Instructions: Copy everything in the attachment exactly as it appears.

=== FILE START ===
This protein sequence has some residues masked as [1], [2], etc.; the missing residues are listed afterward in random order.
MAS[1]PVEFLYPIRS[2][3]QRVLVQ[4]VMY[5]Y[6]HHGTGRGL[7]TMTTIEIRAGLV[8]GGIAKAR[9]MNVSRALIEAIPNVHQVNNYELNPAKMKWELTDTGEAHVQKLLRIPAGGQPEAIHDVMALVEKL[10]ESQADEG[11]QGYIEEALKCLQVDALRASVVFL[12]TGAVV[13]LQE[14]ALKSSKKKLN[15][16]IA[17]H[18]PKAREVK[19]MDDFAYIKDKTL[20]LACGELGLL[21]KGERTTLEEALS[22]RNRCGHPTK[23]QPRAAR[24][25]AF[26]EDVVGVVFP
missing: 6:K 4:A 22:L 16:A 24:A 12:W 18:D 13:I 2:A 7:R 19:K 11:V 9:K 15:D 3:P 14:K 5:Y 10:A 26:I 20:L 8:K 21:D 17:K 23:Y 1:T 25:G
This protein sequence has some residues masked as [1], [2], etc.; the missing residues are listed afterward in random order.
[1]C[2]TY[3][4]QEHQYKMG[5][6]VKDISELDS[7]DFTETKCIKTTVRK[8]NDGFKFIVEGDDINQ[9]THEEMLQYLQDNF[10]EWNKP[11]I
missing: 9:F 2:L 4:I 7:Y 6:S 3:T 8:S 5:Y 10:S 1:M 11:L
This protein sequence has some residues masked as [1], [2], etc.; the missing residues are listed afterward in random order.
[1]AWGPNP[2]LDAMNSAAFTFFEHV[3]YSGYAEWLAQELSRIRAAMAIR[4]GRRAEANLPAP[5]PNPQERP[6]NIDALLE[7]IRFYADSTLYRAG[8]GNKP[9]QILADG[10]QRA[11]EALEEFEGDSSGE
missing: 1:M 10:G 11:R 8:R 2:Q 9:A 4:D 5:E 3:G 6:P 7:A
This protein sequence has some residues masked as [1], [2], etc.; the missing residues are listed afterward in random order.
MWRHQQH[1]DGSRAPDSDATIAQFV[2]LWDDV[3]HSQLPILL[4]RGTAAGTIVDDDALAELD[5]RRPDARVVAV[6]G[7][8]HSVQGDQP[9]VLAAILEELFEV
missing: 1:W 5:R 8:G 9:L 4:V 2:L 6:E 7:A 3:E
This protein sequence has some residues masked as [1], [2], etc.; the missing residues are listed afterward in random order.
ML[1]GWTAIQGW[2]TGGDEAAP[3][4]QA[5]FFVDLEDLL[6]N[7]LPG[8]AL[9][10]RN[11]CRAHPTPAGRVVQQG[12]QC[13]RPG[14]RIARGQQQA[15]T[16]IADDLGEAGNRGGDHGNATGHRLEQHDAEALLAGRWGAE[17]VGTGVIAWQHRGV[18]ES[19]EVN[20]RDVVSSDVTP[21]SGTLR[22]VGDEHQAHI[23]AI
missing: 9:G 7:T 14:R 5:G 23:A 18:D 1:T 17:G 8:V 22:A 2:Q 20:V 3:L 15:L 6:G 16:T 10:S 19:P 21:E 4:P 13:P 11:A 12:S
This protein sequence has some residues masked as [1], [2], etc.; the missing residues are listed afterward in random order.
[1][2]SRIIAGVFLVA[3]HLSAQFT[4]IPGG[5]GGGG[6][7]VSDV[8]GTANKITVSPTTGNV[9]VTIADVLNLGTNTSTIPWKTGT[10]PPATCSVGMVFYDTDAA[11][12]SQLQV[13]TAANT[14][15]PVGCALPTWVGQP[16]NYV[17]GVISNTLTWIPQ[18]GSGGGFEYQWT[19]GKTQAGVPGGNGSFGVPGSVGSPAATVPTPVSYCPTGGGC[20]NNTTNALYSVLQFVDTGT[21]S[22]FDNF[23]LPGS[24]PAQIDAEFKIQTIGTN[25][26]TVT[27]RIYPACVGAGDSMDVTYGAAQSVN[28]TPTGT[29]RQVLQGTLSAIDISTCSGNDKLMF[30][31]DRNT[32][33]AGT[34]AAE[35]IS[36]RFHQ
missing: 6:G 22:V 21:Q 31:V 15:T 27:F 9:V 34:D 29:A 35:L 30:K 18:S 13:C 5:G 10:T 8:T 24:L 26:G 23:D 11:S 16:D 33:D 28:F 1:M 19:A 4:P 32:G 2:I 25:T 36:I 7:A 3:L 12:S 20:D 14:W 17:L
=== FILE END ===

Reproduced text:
This protein sequence has some residues masked as [1], [2], etc.; the missing residues are listed afterward in random order.
MAS[1]PVEFLYPIRS[2][3]QRVLVQ[4]VMY[5]Y[6]HHGTGRGL[7]TMTTIEIRAGLV[8]GGIAKAR[9]MNVSRALIEAIPNVHQVNNYELNPAKMKWELTDTGEAHVQKLLRIPAGGQPEAIHDVMALVEKL[10]ESQADEG[11]QGYIEEALKCLQVDALRASVVFL[12]TGAVV[13]LQE[14]ALKSSKKKLN[15][16]IA[17]H[18]PKAREVK[19]MDDFAYIKDKTL[20]LACGELGLL[21]KGERTTLEEALS[22]RNRCGHPTK[23]QPRAAR[24][25]AF[26]EDVVGVVFP
missing: 6:K 4:A 22:L 16:A 24:A 12:W 18:D 13:I 2:A 7:R 19:K 11:V 9:K 15:D 3:P 14:K 5:Y 10:A 26:I 20:L 8:K 21:D 17:K 23:Y 1:T 25:G
This protein sequence has some residues masked as [1], [2], etc.; the missing residues are listed afterward in random order.
[1]C[2]TY[3][4]QEHQYKMG[5][6]VKDISELDS[7]DFTETKCIKTTVRK[8]NDGFKFIVEGDDINQ[9]THEEMLQYLQDNF[10]EWNKP[11]I
missing: 9:F 2:L 4:I 7:Y 6:S 3:T 8:S 5:Y 10:S 1:M 11:L
This protein sequence has some residues masked as [1], [2], etc.; the missing residues are listed afterward in random order.
[1]AWGPNP[2]LDAMNSAAFTFFEHV[3]YSGYAEWLAQELSRIRAAMAIR[4]GRRAEANLPAP[5]PNPQERP[6]NIDALLE[7]IRFYADSTLYRAG[8]GNKP[9]QILADG[10]QRA[11]EALEEFEGDSSGE
missing: 1:M 10:G 11:R 8:R 2:Q 9:A 4:D 5:E 3:G 6:P 7:A
This protein sequence has some residues masked as [1], [2], etc.; the missing residues are listed afterward in random order.
MWRHQQH[1]DGSRAPDSDATIAQFV[2]LWDDV[3]HSQLPILL[4]RGTAAGTIVDDDALAELD[5]RRPDARVVAV[6]G[7][8]HSVQGDQP[9]VLAAILEELFEV
missing: 1:W 5:R 8:G 9:L 4:V 2:L 6:E 7:A 3:E
This protein sequence has some residues masked as [1], [2], etc.; the missing residues are listed afterward in random order.
ML[1]GWTAIQGW[2]TGGDEAAP[3][4]QA[5]FFVDLEDLL[6]N[7]LPG[8]AL[9][10]RN[11]CRAHPTPAGRVVQQG[12]QC[13]RPG[14]RIARGQQQA[15]T[16]IADDLGEAGNRGGDHGNATGHRLEQHDAEALLAGRWGAE[17]VGTGVIAWQHRGV[18]ES[19]EVN[20]RDVVSSDVTP[21]SGTLR[22]VGDEHQAHI[23]AI
missing: 9:G 7:T 14:R 5:G 23:A 18:D 1:T 17:G 8:V 22:A 2:Q 20:V 3:L 15:L 6:G 16:T 10:S 19:P 21:E 4:P 13:P 11:A 12:S
This protein sequence has some residues masked as [1], [2], etc.; the missing residues are listed afterward in random order.
[1][2]SRIIAGVFLVA[3]HLSAQFT[4]IPGG[5]GGGG[6][7]VSDV[8]GTANKITVSPTTGNV[9]VTIADVLNLGTNTSTIPWKTGT[10]PPATCSVGMVFYDTDAA[11][12]SQLQV[13]TAANT[14][15]PVGCALPTWVGQP[16]NYV[17]GVISNTLTWIPQ[18]GSGGGFEYQWT[19]GKTQAGVPGGNGSFGVPGSVGSPAATVPTPVSYCPTGGGC[20]NNTTNALYSVLQFVDTGT[21]S[22]FDNF[23]LPGS[24]PAQIDAEFKIQTIGTN[25][26]TVT[27]RIYPACVGAGDSMDVTYGAAQSVN[28]TPTGT[29]RQVLQGTLSAIDISTCSGNDKLMF[30][31]DRNT[32][33]AGT[34]AAE[35]IS[36]RFHQ
missing: 6:G 22:V 21:Q 31:V 15:T 27:F 9:V 34:D 29:A 35:L 30:K 18:S 13:C 5:G 10:T 8:T 24:L 26:G 23:D 11:S 16:D 33:D 28:F 1:M 19:A 4:P 32:G 2:I 25:T 36:I 7:A 3:L 12:S 20:D 14:W 17:L